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Author Topic: Using hash power to crack aes256 file?  (Read 2012 times)
Xenland
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August 02, 2011, 02:06:21 PM
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Most notable with the insurance.aes256 file. Is there a simple way to point my miner to cracking this file? I'm anxious to know whats in it...
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SgtSpike
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August 02, 2011, 03:24:54 PM
 #2

I think cracking AES256 is about as difficult as cracking SHA256, which means you're gonna have to point your miner for the next several billion years before you get any results.

Good luck.  Wink
Xenland
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August 02, 2011, 03:34:03 PM
 #3

The plus side is that you only need a password to unencrypt. I think sha256 is hashing although they are the same algorithm lengths(256).
So basically my idea is to do a bruteforce instead of literally cracking it.
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August 02, 2011, 03:37:55 PM
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The plus side is that you only need a password to unencrypt. I think sha256 is hashing although they are the same algorithm lengths(256).
So basically my idea is to do a bruteforce instead of literally cracking it.
Oh, yeah, that's a good point.

Well, what you want to look for is an OpenCL AES cracker.  Not sure if one exists, but maybe try some googling?  Or maybe someone here has an idea...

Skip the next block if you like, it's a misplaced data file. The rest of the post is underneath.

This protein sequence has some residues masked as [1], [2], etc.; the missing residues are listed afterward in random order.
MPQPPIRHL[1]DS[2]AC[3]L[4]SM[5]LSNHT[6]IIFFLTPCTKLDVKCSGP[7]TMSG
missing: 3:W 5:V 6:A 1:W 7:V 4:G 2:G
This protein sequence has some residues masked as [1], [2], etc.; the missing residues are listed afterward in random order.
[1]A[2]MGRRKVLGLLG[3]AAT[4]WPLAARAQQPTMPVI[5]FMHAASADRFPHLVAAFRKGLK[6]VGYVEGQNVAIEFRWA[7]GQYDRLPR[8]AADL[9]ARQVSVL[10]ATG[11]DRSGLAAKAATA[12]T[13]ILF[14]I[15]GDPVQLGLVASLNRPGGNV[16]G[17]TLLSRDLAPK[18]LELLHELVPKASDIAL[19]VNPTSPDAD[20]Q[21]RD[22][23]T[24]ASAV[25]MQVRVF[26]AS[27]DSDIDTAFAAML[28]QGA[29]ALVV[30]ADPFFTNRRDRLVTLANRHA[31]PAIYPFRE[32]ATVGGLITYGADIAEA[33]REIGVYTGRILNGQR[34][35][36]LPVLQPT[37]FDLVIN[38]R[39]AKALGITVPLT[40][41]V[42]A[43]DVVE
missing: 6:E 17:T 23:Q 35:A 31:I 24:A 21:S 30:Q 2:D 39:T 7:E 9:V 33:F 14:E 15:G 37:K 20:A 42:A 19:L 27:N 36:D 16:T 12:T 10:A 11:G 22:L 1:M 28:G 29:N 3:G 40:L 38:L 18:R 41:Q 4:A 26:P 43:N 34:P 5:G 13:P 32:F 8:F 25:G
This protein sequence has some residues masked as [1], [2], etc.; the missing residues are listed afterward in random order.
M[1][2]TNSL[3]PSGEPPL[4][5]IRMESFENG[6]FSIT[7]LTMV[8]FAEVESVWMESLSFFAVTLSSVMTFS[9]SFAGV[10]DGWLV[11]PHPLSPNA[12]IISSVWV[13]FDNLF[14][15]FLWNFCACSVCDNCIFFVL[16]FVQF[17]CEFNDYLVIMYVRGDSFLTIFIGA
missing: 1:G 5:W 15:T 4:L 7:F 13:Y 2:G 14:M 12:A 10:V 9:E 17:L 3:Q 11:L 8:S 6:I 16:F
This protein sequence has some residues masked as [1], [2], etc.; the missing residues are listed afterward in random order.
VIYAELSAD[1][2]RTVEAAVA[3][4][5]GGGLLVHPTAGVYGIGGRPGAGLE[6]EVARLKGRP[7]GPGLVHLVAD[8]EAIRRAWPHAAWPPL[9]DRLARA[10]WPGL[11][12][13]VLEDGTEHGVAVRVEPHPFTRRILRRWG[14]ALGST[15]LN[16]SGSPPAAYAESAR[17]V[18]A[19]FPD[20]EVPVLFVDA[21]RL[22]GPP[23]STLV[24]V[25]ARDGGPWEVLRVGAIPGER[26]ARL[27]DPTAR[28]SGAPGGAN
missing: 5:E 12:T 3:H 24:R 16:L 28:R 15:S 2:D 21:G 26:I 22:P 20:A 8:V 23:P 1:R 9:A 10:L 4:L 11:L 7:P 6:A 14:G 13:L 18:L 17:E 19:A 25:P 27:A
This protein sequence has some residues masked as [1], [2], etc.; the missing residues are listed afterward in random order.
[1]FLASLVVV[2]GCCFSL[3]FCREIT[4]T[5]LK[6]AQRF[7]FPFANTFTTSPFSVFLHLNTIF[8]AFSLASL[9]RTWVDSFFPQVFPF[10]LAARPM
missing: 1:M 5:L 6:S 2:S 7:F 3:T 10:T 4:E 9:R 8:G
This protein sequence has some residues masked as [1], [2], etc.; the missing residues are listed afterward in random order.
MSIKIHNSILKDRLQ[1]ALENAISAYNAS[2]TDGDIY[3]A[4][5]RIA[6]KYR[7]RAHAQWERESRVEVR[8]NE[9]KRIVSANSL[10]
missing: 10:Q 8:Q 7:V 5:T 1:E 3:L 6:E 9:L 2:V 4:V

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August 02, 2011, 08:40:54 PM
 #5

So, trying to peek the wikileaks insurance file, are we? I doubt Assange leave a nearly possible to brutte-force password... even with all the computing power present at bitcoin network.
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August 02, 2011, 10:32:42 PM
 #6

Most notable with the insurance.aes256 file. Is there a simple way to point my miner to cracking this file? I'm anxious to know whats in it...
AES and (double) SHA256 are very different things (AES is encryption, SHA is hashing), so your miner isn't going to be useful at all. Remember that the miner doesn't even crack SHA256.

It seems likely that even quantum computers won't help you with AES (other than turning 256 bit AES effectively into 128 bit AES), so your only real option is to become very good at math and find a weakness in AES.
Xenland
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August 03, 2011, 02:45:00 AM
 #7

Interesting answers, does anyone know how long it would take to bruteforce starting at a high number then going in reverse? Like lets say i start at a 256 length password with all capital Z's?

Furthermore now that i think about it how do you brute force a password with out ascii characters?
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August 03, 2011, 12:50:26 PM
 #8

Brutteforcing doesn't rely on hashing speed, yet in the time a computer would take to try to decrypt until output an error and try again.
This means you probably would be long dead, along with your grandsons, prior to get that thing open.